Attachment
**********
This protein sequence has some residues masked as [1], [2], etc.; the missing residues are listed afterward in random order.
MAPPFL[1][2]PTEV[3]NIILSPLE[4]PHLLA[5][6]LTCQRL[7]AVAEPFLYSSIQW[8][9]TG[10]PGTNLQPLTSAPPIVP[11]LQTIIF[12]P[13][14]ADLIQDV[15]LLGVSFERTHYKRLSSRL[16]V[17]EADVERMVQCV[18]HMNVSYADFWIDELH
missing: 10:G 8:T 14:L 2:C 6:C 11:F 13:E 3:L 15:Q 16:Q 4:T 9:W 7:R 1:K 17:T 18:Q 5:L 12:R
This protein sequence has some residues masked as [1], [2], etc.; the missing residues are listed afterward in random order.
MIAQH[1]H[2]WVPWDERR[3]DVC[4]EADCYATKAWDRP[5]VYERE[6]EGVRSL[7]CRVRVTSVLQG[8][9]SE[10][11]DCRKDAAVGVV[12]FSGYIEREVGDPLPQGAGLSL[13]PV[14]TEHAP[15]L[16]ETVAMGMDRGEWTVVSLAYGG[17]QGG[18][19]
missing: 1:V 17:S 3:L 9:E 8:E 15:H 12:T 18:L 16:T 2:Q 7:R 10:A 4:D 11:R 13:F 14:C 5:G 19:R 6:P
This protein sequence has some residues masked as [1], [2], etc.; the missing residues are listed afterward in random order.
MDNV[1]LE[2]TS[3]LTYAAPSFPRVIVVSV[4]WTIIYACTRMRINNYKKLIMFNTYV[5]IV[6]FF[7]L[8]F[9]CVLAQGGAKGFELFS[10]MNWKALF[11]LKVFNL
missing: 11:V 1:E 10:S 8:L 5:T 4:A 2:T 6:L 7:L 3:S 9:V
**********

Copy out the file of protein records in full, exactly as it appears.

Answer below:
This protein sequence has some residues masked as [1], [2], etc.; the missing residues are listed afterward in random order.
MAPPFL[1][2]PTEV[3]NIILSPLE[4]PHLLA[5][6]LTCQRL[7]AVAEPFLYSSIQW[8][9]TG[10]PGTNLQPLTSAPPIVP[11]LQTIIF[12]P[13][14]ADLIQDV[15]LLGVSFERTHYKRLSSRL[16]V[17]EADVERMVQCV[18]HMNVSYADFWIDELH
missing: 10:G 8:T 14:L 2:C 6:C 11:F 13:E 3:L 15:Q 16:Q 4:T 9:W 7:R 1:K 17:T 18:Q 5:L 12:R
This protein sequence has some residues masked as [1], [2], etc.; the missing residues are listed afterward in random order.
MIAQH[1]H[2]WVPWDERR[3]DVC[4]EADCYATKAWDRP[5]VYERE[6]EGVRSL[7]CRVRVTSVLQG[8][9]SE[10][11]DCRKDAAVGVV[12]FSGYIEREVGDPLPQGAGLSL[13]PV[14]TEHAP[15]L[16]ETVAMGMDRGEWTVVSLAYGG[17]QGG[18][19]
missing: 1:V 17:S 3:L 9:E 8:E 15:H 12:T 18:L 16:T 2:Q 7:R 10:A 4:D 11:R 13:F 14:C 5:G 19:R 6:P
This protein sequence has some residues masked as [1], [2], etc.; the missing residues are listed afterward in random order.
MDNV[1]LE[2]TS[3]LTYAAPSFPRVIVVSV[4]WTIIYACTRMRINNYKKLIMFNTYV[5]IV[6]FF[7]L[8]F[9]CVLAQGGAKGFELFS[10]MNWKALF[11]LKVFNL
missing: 11:V 1:E 10:S 8:L 5:T 4:A 2:T 6:L 7:L 3:S 9:V